James Ingles started playing golf when he was 14 years old in 1997, which was an exciting time in golf, especially in the world of equipment and putters more specifically. Around that time, he purchased a special edition Scotty Cameron putter, which was inspired by David Duval, who was his favorite player at the time. He rushed home excited to show the new flatstick to his dad. His dad proceeded to look it over and sort of brushed it off as just a machine-made, milled steel putter. There were probably thousands of others just like it.

Heel-shafted blade 28g James Ingles Putter made from a copper alloy called Coldur A

That may be a curious reaction to most people, but as it turns out, James’ father has a unique frame of reference for this sort of thing. At that time in 1997, he happened to own Charles Hellis & Sons, a bespoke gunsmith in the London area (about 18 months ago he sold the business and retired). In his trade, no two items are alike. They begin with a quality forging and are then finished by hand to the customer’s specific requests. Shotguns from makers in and around London are known all over the world for their craftsmanship and attention to detail. It also happens that a lot of the steps in the gun making process actually transfer quite well to making putters.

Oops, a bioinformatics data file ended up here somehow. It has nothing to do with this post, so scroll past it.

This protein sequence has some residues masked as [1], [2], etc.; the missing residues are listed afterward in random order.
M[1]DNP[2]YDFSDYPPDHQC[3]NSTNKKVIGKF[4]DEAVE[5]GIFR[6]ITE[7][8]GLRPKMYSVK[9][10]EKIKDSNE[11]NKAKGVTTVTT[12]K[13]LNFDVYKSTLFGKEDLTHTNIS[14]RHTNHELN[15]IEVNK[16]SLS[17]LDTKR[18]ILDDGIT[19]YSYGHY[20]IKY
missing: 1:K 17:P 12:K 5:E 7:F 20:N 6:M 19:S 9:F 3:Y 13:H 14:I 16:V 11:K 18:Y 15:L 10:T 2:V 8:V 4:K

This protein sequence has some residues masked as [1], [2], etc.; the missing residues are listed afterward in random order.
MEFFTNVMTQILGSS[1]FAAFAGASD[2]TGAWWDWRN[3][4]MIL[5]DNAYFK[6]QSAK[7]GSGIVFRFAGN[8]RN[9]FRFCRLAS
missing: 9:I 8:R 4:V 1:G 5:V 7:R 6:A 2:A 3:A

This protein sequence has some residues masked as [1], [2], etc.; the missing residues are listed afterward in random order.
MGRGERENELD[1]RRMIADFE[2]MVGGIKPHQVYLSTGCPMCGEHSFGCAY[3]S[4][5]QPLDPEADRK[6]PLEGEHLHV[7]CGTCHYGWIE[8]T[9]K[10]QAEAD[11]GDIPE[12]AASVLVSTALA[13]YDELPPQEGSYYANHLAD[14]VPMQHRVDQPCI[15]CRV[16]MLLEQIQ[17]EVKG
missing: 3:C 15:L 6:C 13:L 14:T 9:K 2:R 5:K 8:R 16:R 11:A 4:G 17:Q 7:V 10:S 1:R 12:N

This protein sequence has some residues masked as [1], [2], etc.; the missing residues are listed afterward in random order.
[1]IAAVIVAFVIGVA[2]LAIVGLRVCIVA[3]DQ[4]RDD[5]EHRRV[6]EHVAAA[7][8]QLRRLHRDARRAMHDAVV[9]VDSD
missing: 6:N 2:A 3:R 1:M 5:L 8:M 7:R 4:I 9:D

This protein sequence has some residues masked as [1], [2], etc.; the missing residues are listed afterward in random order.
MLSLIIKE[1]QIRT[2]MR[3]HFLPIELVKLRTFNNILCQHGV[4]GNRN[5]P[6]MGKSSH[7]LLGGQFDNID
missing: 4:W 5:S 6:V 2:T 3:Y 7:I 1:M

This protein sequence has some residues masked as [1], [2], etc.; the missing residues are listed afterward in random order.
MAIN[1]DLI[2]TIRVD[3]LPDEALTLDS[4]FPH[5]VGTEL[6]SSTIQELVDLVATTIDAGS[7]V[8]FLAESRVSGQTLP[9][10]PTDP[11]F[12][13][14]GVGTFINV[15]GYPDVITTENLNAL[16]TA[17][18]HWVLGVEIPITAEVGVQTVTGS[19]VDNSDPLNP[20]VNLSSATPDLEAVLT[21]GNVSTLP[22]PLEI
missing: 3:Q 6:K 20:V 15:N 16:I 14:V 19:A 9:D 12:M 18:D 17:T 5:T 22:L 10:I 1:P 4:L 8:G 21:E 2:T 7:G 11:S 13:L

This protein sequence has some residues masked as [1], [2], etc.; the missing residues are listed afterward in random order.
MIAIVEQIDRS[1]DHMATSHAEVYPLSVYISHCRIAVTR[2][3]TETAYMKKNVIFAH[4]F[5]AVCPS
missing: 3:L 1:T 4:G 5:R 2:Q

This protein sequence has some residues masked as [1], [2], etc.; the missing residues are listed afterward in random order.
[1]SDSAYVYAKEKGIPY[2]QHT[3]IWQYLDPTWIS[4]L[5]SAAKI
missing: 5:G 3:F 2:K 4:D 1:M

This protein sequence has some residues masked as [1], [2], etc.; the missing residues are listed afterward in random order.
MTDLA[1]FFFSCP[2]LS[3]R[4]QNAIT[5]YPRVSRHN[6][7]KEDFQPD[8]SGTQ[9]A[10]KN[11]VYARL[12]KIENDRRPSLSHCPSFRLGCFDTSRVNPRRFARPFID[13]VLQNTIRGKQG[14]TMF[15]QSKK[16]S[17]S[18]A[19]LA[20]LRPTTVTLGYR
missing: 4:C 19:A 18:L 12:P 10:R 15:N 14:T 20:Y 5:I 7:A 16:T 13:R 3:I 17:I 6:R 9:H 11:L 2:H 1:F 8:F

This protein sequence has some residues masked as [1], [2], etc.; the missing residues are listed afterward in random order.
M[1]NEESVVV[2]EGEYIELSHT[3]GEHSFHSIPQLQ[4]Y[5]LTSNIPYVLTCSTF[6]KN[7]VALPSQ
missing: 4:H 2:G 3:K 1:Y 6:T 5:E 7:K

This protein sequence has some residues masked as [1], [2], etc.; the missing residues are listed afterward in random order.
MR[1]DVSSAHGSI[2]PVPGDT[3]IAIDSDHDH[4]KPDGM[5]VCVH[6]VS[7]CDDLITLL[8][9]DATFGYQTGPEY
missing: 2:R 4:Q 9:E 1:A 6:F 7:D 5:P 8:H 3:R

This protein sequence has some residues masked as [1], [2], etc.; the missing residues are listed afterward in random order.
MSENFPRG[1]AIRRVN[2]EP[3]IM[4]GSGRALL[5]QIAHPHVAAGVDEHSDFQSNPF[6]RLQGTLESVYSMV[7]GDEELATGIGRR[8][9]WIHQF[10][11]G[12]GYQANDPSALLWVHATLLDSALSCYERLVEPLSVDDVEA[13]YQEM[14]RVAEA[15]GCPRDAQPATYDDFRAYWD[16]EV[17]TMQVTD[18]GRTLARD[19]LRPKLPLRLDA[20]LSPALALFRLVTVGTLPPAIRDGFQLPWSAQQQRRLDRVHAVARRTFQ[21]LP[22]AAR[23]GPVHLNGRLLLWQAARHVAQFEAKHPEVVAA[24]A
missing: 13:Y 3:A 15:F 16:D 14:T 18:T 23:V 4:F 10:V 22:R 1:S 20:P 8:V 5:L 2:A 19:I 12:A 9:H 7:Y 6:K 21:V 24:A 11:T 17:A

In 2009, James approached the head gunsmith at Hellis and asked him if it was possible to make a putter in-house. That conversation started the development of James’ first putter, an 8802-style blade known as his 28g model. James uses the same forging house as Charles Hellis, which has been in business since 1904 and served many industries over the years. Hand engraving, when requested by the customer, is done by independent third-party engravers who also serve the local shotgun industry.